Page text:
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Recognizing Heat Stress in Dairy Cattle: A Scoring System to Help Producers Assess Heat Stress

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Publication Number: P3464
View as PDF: P3464.pdf

Heat stress can occur in both confinement and pasture-based dairy cattle housing systems. Providing appropriate cooling techniques (shade, fans, sprinklers, or combinations of these methods) can reduce the negative effects of heat stress and improve cow comfort. Being able to recognize and identify the signs of heat stress will help you to know when to implement these various cooling techniques.

Developing a scoring system to assess heat stress in dairy cattle is challenging because many factors can influence the heat stress response, such as age, breed, milk production, body condition, stage of lactation, pregnancy, previous exposure to heat stress conditions, type of hair coat, and hide and hair color. Observing cows and keeping detailed records of their physical and behavioral responses to the environment can help producers identify when their animals start experiencing signs of heat stress and give them time to implement cooling before major production loss occurs.

The Mississippi State University Heat Stress Scoring System was used for a heat stress research project that took place at the MSU Bearden Dairy Research Center in the summer of 2019. Scores range from 0 (no signs of heat stress) to 4 (extremely heat stressed/near death). On the next pages, you will find scores with descriptions of how cows may behave when experiencing that level of heat stress. The photo above the description shows how cows experiencing that level of heat stress may appear. Keep in mind that some cows will not display every sign listed but can still be categorized based on signs they are showing.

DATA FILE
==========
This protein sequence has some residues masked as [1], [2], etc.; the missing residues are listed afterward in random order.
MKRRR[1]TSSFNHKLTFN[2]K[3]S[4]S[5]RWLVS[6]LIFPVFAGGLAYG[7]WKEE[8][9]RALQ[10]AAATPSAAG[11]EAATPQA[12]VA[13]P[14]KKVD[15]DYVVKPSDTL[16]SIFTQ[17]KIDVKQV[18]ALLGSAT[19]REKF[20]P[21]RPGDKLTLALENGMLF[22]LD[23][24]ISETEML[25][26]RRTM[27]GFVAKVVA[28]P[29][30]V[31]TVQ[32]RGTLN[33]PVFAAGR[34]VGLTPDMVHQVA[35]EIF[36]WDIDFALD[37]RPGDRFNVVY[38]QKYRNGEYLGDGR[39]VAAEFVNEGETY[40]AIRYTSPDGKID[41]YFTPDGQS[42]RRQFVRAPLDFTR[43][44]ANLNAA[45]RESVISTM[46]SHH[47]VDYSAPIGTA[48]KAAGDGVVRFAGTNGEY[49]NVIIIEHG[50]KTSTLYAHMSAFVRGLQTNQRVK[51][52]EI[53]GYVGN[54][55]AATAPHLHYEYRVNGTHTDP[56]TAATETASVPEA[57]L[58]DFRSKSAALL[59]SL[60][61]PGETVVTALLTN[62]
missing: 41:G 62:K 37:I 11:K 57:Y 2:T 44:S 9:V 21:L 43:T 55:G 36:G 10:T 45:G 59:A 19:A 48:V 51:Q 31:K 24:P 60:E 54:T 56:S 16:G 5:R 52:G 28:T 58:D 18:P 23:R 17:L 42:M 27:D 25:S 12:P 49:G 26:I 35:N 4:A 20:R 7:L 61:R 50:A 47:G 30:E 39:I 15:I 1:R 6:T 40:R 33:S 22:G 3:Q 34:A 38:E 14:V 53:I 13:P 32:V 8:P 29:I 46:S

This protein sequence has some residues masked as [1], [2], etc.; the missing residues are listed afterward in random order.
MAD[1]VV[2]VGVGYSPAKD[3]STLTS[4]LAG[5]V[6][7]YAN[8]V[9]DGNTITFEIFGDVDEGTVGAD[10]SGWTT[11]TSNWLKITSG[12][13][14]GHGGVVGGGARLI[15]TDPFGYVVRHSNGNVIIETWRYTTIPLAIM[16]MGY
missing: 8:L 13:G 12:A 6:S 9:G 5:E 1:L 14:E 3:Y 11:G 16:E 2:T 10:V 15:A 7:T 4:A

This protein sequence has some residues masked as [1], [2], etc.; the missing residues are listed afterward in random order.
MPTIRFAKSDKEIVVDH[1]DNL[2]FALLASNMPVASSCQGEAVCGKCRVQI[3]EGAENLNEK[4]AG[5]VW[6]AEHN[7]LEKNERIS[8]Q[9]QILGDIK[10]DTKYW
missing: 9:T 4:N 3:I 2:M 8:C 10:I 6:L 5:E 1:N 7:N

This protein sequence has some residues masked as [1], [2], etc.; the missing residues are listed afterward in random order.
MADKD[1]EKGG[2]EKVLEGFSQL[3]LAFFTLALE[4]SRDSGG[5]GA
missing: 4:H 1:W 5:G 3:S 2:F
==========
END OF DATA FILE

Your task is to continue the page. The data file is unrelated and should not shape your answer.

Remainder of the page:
Respiration rate is used to determine the heat stress score. For more information, check out Extension Publication 3465 Recognizing Heat Stress in Dairy Cattle: How to Visually Record Respiration Rate.

Black and white dairy cows eating feed in metal stall in a barn. Red machinery is positioned across from the stall.

MSU Heat Stress Scoring System

0 = Normal

A group of black and white cows in a green pasture. One cow is lying on the grass, while the others are standing.
Heat stress score: 0
  • No signs of heat stress
  • 59 breaths or less per minute

1 = Mild heat stress

A standing cow with a string of drool hanging from its mouth. Another cow lies next to it.
Heat stress score: 1

Includes one or more of the following signs:

  • elevated respiration rate (60 to 99 breaths per minute)
  • restless
  • increased time spent standing
  • slight drooling (one string of drool hanging from mouth)
  • animals may group together

2 = Moderate heat stress

A muddy cow with drool coming from its mouth and holding its head low.
Heat stress score: 2

Includes one or more of the following signs:

  • elevated respiration rate (100 to 119 breaths per minute)
  • excessive drooling or foaming (two strings of saliva hanging from mouth or foaming around mouth)
  • mild or moderate depression
  • lethargic; may look alert when approached
  • head carriage lower than normal; returns to normal when approached